However, the best thing to do if you feel you need to get rid of them is to maybe spray them with wasp freeze and knock down the nest with a broomstick or something along those lines that will scrape the nest off the area. Then you can put a tablespoon of peppermint extract into a spray bottle and fill the bottle with water, and spray areas with it where you want to keep the wasps away. They hate the strong smell of peppermint, it repels them.
Why Did I Get Rid of The Wasp?
Well, I didn't know what it was and didn't know what I was doing. All I saw was WASP! and proceeded to attack. Probably it was totally unnecessary for me to kill it. I probably could have captured it again, let it go outside and then just knock down its nest. She would have lost interest in my apartment and moved on, and gotten rid of some poisonous spiders elsewhere.
However, accidents do happen. She could have kept coming into my apartment and somebody could have gotten stung accidentally, rolling over in bed to turn on a lamp. Just didn't want any kind of a wasp around me and the family at all.
At any rate, these are the easiest wasps to deal with. They don't attack in a swarm like the more "social" wasps that protect their nests. So, when deciding whether to get rid of them, it's a matter of deciding whether their location is around human traffic where you don't want them and whether the benefit of them getting rid of the spiders is worth getting rid of them or leaving them alone.
Have you dealt with mud dauber wasps?
Update: Ziplock Bag, Water and Pennies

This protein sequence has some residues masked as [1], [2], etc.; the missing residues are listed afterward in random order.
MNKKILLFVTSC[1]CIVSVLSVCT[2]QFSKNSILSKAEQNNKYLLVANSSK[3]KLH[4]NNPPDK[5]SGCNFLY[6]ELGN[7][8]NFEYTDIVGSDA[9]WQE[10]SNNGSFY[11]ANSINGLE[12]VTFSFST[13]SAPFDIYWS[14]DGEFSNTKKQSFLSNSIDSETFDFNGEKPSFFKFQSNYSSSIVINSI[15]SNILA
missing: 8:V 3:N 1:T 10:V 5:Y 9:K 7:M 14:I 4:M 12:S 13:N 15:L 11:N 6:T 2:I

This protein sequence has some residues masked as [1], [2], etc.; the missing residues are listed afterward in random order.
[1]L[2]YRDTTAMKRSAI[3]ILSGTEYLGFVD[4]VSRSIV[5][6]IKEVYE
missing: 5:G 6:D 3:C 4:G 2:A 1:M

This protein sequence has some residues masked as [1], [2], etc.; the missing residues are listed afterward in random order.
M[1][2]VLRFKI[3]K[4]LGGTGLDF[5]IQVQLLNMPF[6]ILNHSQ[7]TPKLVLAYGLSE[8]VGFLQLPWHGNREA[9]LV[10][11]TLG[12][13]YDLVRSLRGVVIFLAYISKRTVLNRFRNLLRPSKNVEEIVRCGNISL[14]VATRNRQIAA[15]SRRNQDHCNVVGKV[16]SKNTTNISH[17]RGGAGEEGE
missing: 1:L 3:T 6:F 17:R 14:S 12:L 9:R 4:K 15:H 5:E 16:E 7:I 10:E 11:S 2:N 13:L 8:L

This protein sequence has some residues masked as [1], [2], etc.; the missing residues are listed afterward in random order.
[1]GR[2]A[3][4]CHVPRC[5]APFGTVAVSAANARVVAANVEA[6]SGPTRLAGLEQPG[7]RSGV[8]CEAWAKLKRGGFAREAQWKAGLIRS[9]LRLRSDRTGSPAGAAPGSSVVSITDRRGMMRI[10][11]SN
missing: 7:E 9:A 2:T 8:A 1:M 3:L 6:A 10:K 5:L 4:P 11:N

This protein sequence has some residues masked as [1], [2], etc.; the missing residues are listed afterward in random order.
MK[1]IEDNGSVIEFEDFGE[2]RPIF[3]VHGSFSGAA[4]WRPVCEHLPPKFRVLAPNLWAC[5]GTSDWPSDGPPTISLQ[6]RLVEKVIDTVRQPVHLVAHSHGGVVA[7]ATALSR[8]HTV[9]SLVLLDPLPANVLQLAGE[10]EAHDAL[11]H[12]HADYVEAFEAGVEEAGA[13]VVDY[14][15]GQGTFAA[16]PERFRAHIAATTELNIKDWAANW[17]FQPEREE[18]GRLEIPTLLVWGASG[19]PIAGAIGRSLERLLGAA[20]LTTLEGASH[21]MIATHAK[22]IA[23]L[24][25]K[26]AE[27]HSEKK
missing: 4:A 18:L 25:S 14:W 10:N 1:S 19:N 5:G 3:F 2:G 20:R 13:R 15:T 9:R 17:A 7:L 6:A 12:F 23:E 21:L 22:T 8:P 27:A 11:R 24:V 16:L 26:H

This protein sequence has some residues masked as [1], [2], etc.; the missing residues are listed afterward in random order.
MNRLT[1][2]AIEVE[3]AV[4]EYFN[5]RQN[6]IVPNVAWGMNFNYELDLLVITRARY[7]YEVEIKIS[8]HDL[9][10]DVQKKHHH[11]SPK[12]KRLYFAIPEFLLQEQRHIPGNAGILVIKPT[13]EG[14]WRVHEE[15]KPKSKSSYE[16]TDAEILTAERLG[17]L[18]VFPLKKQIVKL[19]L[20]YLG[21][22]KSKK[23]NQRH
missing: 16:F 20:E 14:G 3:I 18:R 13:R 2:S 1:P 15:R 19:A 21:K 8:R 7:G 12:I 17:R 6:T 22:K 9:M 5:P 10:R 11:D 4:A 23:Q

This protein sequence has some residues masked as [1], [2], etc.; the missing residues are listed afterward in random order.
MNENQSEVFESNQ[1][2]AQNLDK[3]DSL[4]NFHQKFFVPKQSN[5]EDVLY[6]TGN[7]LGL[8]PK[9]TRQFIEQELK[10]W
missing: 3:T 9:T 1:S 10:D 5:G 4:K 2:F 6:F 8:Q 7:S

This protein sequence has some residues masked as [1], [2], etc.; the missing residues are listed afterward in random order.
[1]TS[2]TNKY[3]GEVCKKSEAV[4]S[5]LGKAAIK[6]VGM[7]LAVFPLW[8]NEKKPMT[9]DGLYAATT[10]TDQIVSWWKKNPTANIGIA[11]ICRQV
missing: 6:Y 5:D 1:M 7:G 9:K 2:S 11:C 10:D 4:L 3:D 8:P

Previously (above), I had mentioned using peppermint spray as a wasp repellant. I've found this to be a temporary solution at best and a bit labor intensive. You can spray quite a bit of the peppermint oil and water mixture around areas where you want to repel wasps, but they'll come back when the spray wears off.
I eventually added dish soap to the spray and sprayed wasps as they entered my patio where they were coming and going throughout the day. This chased them off, but they came back later. Someone told me it's dangerous to attack them because they release chemicals when attacked that alerts their comrades to attack their adversary.
So, I did some research. I discovered that there is a fly repellant used to a great extent in Mexico and to some extent in areas of the US, and this repellant is also used to keep wasps away. It involves filling up a Ziplock freezer bag half-way with water, dropping 4 pennies in it and hanging it in the area where you want to keep the wasps away.
I did just that, as you can see from the picture above to the right. For the past 2 days, the wasps have not returned. So, I'm counting this as a victory and going to say the Ziplock bag with water and pennies works. If it turns out the wasps come back, I'll update.
Update a Month Later
I cannot say conclusively that the Ziplock bag with water and pennies works to keep the wasps away. While they never entered the patio and hung around, they did come around the outside area of the patio around the eave; at that time, I'd added vinegar to my mixture of water, dish soap and peppermint oil, and continued to spray the wasps and the area with this homemade repellant. This seemed to keep them at bay. I can say I never got stung and the wasps didn't spend a lot of time around the patio or on the patio.